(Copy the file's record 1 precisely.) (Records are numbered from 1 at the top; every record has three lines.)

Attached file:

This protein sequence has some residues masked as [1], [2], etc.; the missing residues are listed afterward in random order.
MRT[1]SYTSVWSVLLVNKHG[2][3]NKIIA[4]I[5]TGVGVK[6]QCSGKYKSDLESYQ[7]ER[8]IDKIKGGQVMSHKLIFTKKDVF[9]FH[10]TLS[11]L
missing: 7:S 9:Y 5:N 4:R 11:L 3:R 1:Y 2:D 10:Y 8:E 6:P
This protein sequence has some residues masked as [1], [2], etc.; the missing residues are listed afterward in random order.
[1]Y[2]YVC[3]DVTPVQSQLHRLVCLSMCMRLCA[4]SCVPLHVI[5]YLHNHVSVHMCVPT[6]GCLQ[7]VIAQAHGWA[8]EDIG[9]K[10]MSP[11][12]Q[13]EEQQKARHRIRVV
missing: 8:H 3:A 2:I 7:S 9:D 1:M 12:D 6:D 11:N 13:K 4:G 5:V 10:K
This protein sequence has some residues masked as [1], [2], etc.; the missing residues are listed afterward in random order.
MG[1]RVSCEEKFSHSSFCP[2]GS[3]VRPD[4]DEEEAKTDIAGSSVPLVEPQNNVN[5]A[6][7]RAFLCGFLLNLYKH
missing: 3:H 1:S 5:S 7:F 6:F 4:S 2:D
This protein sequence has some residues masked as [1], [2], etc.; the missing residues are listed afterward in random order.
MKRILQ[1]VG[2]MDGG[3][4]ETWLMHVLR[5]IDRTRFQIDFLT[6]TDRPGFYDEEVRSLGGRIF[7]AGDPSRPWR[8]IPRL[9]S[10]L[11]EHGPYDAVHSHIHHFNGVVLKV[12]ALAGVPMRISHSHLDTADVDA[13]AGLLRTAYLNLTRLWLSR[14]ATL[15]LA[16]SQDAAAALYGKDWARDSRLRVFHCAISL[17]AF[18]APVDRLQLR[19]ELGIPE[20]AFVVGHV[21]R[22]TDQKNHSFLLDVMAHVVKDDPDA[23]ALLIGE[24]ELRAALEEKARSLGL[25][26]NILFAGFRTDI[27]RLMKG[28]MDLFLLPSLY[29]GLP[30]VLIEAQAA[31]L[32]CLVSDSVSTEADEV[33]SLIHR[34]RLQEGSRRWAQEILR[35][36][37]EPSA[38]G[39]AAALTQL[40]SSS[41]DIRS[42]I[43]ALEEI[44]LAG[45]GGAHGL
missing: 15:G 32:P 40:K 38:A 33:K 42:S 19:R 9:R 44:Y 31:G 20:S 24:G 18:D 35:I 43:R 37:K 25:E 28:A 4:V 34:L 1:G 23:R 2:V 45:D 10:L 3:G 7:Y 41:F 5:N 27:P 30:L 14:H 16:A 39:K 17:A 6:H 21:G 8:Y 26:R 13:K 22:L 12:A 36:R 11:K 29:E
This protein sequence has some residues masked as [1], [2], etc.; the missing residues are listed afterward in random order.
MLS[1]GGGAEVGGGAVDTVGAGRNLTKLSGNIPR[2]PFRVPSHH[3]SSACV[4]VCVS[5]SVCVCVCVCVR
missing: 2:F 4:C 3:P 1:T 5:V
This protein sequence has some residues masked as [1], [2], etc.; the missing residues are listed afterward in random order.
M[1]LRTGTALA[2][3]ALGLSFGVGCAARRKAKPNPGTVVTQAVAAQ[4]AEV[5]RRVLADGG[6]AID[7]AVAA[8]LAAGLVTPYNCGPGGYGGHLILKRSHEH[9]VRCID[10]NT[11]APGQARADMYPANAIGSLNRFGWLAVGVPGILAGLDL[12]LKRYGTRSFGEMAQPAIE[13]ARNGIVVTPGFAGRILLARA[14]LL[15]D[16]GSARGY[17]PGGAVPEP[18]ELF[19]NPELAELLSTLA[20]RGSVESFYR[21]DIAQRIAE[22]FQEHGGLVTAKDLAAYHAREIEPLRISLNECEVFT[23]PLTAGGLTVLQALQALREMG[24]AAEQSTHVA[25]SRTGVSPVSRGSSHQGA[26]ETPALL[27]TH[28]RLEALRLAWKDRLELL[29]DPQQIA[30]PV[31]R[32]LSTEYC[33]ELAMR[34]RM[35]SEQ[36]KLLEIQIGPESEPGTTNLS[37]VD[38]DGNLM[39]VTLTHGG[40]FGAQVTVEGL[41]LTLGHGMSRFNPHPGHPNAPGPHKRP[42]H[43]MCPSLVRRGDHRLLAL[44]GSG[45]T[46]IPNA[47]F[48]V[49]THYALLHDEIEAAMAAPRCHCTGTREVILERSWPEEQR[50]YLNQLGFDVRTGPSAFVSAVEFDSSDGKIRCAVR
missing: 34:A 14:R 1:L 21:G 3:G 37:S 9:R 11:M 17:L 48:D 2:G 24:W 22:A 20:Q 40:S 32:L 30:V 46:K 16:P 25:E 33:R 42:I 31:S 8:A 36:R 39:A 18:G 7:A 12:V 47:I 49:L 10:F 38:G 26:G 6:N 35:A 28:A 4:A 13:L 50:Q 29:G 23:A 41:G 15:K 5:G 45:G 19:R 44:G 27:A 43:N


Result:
This protein sequence has some residues masked as [1], [2], etc.; the missing residues are listed afterward in random order.
MRT[1]SYTSVWSVLLVNKHG[2][3]NKIIA[4]I[5]TGVGVK[6]QCSGKYKSDLESYQ[7]ER[8]IDKIKGGQVMSHKLIFTKKDVF[9]FH[10]TLS[11]L
missing: 7:S 9:Y 5:N 4:R 11:L 3:R 1:Y 2:D 10:Y 8:E 6:P